can fill the role that immunity played in the August 24 Order, the Court will now deny the
City’s motion for summary judgment, R. 69, as to Ackermann’s breach-of-contract claims.
Ackermann also asks the Court to reconsider its inverse-condemnation claim. R. 118
at 15–17. Federal courts have a “virtually unflagging obligation” to exercise the jurisdiction
that Congress gives them. Colo. River Water Conservation Dist. v. United States, 424 U.S.
800, 817 (1976). That includes diversity jurisdiction, which Ackermann properly asserts.
Thus, Ackermann argues, this Court can and must hear Ackermann’s state-law claim.
On closer inspection, however, that claim is booby-trapped. If the Court fulfills one
obligation, it will fail another: its obligation to avoid interfering with state policy. In a word,
comity. See La. Power & Light Co. v. City of Thibodaux, 360 U.S. 25, 33 (1959). In takings
cases, comity means letting the state decide how to compensate its landowners. At least that
is the upshot of Williamson, which says that a landowner must first pursue available state
remedies before asserting a federal takings claim. See Williamson Cty. Reg’l Planning
Comm’n v. Hamilton Bank of Johnson City, 473 U.S. 172, 195–96 (1985).
But Williamson does not say how a court should balance its competing obligations to
both exercise jurisdiction and practice comity. More to the point, it does not say whether a
court, sitting in diversity, can hear a state-law inverse-condemnation claim that a landowner
has not yet brought to state court. Since Williamson was not a diversity case, the Williamson
Court did not have to say one way or the other. But since that court said nothing, this Court
is left to face the hidden perils of Ackermann’s claim, for the most part, alone.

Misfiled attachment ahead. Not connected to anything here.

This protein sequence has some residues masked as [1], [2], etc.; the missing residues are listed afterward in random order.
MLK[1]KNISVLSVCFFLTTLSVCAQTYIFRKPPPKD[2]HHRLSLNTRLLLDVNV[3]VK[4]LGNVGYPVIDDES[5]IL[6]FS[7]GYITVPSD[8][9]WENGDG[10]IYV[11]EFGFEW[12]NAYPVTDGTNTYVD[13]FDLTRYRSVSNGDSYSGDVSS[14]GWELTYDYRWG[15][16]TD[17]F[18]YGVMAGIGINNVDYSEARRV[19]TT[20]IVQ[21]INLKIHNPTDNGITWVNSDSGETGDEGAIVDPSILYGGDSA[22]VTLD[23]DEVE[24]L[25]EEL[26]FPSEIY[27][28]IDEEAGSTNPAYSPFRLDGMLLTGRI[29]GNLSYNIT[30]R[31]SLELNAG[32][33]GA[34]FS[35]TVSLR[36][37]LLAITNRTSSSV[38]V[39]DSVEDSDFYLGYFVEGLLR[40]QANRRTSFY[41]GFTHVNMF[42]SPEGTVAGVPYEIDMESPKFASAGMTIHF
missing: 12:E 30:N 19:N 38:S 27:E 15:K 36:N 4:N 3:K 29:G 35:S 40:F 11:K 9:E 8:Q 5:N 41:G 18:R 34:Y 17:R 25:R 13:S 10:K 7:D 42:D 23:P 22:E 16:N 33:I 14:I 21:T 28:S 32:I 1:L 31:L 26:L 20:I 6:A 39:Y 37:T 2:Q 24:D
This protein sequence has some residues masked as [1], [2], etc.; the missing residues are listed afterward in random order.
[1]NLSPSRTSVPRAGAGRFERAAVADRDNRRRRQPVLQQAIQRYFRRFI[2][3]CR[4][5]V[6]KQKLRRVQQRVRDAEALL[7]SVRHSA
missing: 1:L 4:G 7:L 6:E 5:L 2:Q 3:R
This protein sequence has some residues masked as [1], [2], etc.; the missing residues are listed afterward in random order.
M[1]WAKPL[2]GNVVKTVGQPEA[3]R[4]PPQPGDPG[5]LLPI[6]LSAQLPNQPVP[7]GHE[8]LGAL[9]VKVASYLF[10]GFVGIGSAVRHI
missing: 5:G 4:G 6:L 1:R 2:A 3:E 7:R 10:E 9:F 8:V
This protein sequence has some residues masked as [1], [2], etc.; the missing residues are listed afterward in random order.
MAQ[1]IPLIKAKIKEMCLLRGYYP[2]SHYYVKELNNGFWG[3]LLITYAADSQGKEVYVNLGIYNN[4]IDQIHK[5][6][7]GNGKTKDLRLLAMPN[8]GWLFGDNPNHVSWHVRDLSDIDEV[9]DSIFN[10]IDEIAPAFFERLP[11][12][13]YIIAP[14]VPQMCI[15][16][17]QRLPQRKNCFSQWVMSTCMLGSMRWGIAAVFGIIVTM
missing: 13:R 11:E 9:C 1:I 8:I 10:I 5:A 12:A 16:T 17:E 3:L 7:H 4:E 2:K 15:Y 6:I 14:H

But not without a little help from the parties. In its previous order, the Court pointed
out some parts of the “Williamson trap,”1 and both sides have since briefed the issue further.
See R. 121 (order); R. 135 (the City’s response); R. 138 (Ackermann’s reply). The new
briefs, however, change nothing:
Ackermann’s claim is unripe for federal review.
landowner cannot bring a state-law inverse-condemnation claim in federal court before
bringing it in state court, even if the federal court is sitting in diversity. There are four
First, the Williamson ripeness rule applies regardless of the type of federal jurisdiction
a plaintiff asserts. Before Williamson, landowners were free to bring their takings claims to
federal court before pursuing state remedies.2 Williamson stopped them at the door—but not
by limiting federal jurisdiction, i.e., whether a court can hear a claim. Rather, Williamson
put up a barrier to the types of claims that a plaintiff can bring at all. Two barriers, actually:
If a landowner “has not yet obtained a final decision” from his local zoning board about how
he can use his land, and not yet “utilized the procedures [the state] provides for obtaining just
compensation,” then his claim for compensation “is not ripe.” Williamson, 473 U.S. at 186.
Ripeness is what those in the lawyering business call a “prudential” requirement. See
Suitum v. Tahoe Regional Planning Agency, 520 U.S. 725, 734 (1997). The “basic rationale”
See Madeline J. Meacham, The Williamson Trap, 32 Urb. Law. 239 (2000).
See, e.g., Joshua D. Hawley, The Beginning of the End? Horne v. Department of Agriculture and the Future of
Williamson County, 2012–2013 Cato Sup. Ct. Rev. 245, 246 (“[I]n no case before Williamson County did any
federal or state court ever suggest that it lacked jurisdiction to hear a takings claim, or that the claim was somehow
premature, merely because the claimant had not yet attempted to obtain compensation from the government.”).
for the requirement is to prevent the federal courts from “entangling themselves in abstract
disagreements.” Abbott Labs. v. Gardner, 387 U.S. 136, 148 (1967). Federal courts like